Industrial plants and oil refineries are the backbone of the Gulf Coast economy. Almost everyone living in Texas and Louisiana knows at least one person who works in these vital industries. Unfortunately, most of us probably also know somebody who has been injured in an industrial accident or explosion.
Industrial plant and refinery explosions are terrifying and common across the country. In February, the nation was riveted by the controlled detonation of the chemical train derailment in Ohio. Fortunately, no lives were lost because of swift actions by the rail company, but the accident could have been devastating.
If you or a loved one have been injured in a plant or refinery explosion and need legal advice, look no further than Morris & Dewett Injury Lawyers. When you need help with a catastrophic personal injury claim, we are the attorneys who can help you get the compensation you deserve. Call us at Call 888-492-5532 for a free and confidential consultation.
Causes and Effects of Plant and Refinery Explosions
Most workplace explosions are due to faults within the workplace itself. Although very few incidents are due to criminal activity, most are caused by carelessness, poor maintenance, and lax safety practices. Some recent causes of refinery explosions and fires have included:
- Old, outdated, or obsolete equipment
- Faulty electrical wiring
- Rushed production schedules lead to corners being cut
- Poor maintenance leads to the buildup of dust and airborne particles
- Poor safety practices and miscommunication
- A company culture that encourages productivity over safety
Chemical plants and refineries are unforgiving workplaces. Although many safeguards and warning devices are in place, they are of little use if the humans using them ignore them. For example, in the lead-up to the deadly Texas City explosion, which killed 15 people, one warning siren had been disabled, and two others were malfunctioning.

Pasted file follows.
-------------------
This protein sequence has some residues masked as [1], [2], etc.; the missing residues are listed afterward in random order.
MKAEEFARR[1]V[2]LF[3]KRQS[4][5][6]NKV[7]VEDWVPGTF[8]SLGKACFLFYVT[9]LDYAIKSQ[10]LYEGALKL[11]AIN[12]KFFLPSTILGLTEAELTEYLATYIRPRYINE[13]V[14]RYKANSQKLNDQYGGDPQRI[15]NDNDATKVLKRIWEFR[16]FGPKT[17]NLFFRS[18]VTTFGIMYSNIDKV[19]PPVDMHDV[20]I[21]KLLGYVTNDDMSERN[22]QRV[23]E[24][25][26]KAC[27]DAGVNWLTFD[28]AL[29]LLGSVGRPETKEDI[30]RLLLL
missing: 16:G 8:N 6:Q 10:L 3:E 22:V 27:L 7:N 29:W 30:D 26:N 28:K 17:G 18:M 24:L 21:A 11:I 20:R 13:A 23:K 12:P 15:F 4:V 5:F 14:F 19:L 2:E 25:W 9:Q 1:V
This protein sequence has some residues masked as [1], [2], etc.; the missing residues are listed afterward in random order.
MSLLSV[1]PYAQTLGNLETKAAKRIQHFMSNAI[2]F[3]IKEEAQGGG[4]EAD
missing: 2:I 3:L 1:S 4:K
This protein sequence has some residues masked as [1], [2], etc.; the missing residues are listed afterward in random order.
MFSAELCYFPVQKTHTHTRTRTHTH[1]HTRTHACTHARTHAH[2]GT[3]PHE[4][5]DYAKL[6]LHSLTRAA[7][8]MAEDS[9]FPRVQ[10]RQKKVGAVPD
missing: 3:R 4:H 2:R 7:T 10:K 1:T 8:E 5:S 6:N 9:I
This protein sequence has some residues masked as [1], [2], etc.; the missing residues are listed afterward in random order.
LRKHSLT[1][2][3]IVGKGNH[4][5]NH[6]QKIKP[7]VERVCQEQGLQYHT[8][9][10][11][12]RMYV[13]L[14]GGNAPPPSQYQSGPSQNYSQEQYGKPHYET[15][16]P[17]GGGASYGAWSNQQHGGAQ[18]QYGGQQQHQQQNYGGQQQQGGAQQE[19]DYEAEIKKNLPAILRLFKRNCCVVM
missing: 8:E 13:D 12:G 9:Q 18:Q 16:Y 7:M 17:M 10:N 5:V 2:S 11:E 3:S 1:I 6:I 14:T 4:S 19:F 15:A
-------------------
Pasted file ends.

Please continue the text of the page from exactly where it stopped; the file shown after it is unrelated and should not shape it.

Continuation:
Injuries and Occupational Illnesses
If you are caught in a refinery explosion, you may suffer devastating injuries. The blast itself can cause severe trauma, and flying debris and shrapnel can cause injuries miles from the center of the blast. Once the explosion has happened, the secondary effects will be fire and the release of toxic smoke and vapor.
Refinery and plant explosion injuries may include:
- Broken bones
- Head trauma and brain injuries
- Spinal cord injuries
- Crush injuries and traumatic amputation
- Thermal and chemical burns
- Sensory loss from the blast wave, such as vision and hearing loss
- Soft tissue damage
Chemical exposure may vary depending on location, but an explosion and
resulting fire can disperse toxins over a wide area. These toxins might include:
- Asbestos, which is still used inside many chemical plants and refineries
- Sulfur dioxide, which is a byproduct of gasoline refining and a lung and eye irritant
- Hydrogen sulfide, which is a component of acid rain, a mixture of chemicals that can occur in an explosion
Even individuals not directly affected by an explosion may suffer the effects during the aftermath. First responders, family members, and volunteers involved in rescue efforts can still be affected by chemical residue lingering on the debris and by the psychological effects of the scene.
Recovering Compensation After a Refinery Explosion
Texas is the only state that does not require private employers to carry workers’ compensation for its employees. Although many do, some may not. Even when an employer has workers’ compensation insurance, the insurance company may not cover your injuries. In cases of fire and explosion, oil and chemical companies are notorious for trying to push the blame onto employees they deem to have been "misbehaving."
In Texas, you have two years to file a personal injury claim. But before you do anything, you should contact the legal team at Morris & Dewett Injury Lawyers. We will review your case and explain your options and possible outcomes, so you’ll know the best course of action. You have a little time, so you should use it to the best effect.